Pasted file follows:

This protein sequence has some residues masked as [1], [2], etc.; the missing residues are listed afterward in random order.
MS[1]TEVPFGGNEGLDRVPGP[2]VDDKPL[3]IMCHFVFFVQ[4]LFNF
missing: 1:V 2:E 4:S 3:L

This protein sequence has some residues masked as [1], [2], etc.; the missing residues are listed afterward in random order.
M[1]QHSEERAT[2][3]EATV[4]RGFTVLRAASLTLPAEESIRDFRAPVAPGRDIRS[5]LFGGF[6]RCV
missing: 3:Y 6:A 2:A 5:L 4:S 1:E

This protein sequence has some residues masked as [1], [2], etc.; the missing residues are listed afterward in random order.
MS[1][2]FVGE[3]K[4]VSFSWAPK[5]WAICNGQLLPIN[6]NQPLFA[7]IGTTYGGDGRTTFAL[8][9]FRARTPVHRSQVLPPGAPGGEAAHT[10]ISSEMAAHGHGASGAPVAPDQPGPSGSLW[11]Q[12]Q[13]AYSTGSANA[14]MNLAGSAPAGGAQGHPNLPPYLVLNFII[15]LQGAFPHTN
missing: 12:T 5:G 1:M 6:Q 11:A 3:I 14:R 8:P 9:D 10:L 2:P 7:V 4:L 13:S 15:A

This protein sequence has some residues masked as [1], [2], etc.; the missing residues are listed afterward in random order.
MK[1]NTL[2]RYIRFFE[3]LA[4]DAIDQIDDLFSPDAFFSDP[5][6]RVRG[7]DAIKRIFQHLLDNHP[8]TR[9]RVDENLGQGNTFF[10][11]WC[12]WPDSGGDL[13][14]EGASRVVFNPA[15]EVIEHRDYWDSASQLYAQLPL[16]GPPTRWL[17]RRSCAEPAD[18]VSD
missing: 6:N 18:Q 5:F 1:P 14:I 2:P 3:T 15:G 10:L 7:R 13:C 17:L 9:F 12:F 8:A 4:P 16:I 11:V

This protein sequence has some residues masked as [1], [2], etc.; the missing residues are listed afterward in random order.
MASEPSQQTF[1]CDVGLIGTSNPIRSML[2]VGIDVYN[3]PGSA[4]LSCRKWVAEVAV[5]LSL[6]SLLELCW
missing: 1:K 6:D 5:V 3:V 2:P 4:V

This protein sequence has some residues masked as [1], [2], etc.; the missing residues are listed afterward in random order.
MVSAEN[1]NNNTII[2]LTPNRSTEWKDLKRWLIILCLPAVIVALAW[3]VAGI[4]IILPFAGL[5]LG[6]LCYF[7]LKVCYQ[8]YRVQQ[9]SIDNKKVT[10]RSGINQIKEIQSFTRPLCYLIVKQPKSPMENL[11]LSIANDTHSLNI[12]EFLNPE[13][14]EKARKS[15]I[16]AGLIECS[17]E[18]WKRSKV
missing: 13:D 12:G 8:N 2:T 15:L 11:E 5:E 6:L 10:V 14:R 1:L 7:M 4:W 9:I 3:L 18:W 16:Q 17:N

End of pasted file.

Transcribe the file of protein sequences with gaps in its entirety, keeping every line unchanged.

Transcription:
This protein sequence has some residues masked as [1], [2], etc.; the missing residues are listed afterward in random order.
MS[1]TEVPFGGNEGLDRVPGP[2]VDDKPL[3]IMCHFVFFVQ[4]LFNF
missing: 1:V 2:E 4:S 3:L

This protein sequence has some residues masked as [1], [2], etc.; the missing residues are listed afterward in random order.
M[1]QHSEERAT[2][3]EATV[4]RGFTVLRAASLTLPAEESIRDFRAPVAPGRDIRS[5]LFGGF[6]RCV
missing: 3:Y 6:A 2:A 5:L 4:S 1:E

This protein sequence has some residues masked as [1], [2], etc.; the missing residues are listed afterward in random order.
MS[1][2]FVGE[3]K[4]VSFSWAPK[5]WAICNGQLLPIN[6]NQPLFA[7]IGTTYGGDGRTTFAL[8][9]FRARTPVHRSQVLPPGAPGGEAAHT[10]ISSEMAAHGHGASGAPVAPDQPGPSGSLW[11]Q[12]Q[13]AYSTGSANA[14]MNLAGSAPAGGAQGHPNLPPYLVLNFII[15]LQGAFPHTN
missing: 12:T 5:G 1:M 6:Q 11:A 3:I 14:R 8:P 9:D 10:L 2:P 7:V 4:L 13:S 15:A

This protein sequence has some residues masked as [1], [2], etc.; the missing residues are listed afterward in random order.
MK[1]NTL[2]RYIRFFE[3]LA[4]DAIDQIDDLFSPDAFFSDP[5][6]RVRG[7]DAIKRIFQHLLDNHP[8]TR[9]RVDENLGQGNTFF[10][11]WC[12]WPDSGGDL[13][14]EGASRVVFNPA[15]EVIEHRDYWDSASQLYAQLPL[16]GPPTRWL[17]RRSCAEPAD[18]VSD
missing: 6:N 18:Q 5:F 1:P 14:I 2:P 3:T 15:G 10:L 7:R 13:C 17:L 9:F 12:F 8:A 4:P 16:I 11:V

This protein sequence has some residues masked as [1], [2], etc.; the missing residues are listed afterward in random order.
MASEPSQQTF[1]CDVGLIGTSNPIRSML[2]VGIDVYN[3]PGSA[4]LSCRKWVAEVAV[5]LSL[6]SLLELCW
missing: 1:K 6:D 5:V 3:V 2:P 4:V

This protein sequence has some residues masked as [1], [2], etc.; the missing residues are listed afterward in random order.
MVSAEN[1]NNNTII[2]LTPNRSTEWKDLKRWLIILCLPAVIVALAW[3]VAGI[4]IILPFAGL[5]LG[6]LCYF[7]LKVCYQ[8]YRVQQ[9]SIDNKKVT[10]RSGINQIKEIQSFTRPLCYLIVKQPKSPMENL[11]LSIANDTHSLNI[12]EFLNPE[13][14]EKARKS[15]I[16]AGLIECS[17]E[18]WKRSKV
missing: 13:D 12:G 8:N 2:T 15:L 11:E 5:E 6:L 10:V 14:R 1:L 7:M 4:W 9:I 3:L 18:W 16:Q 17:N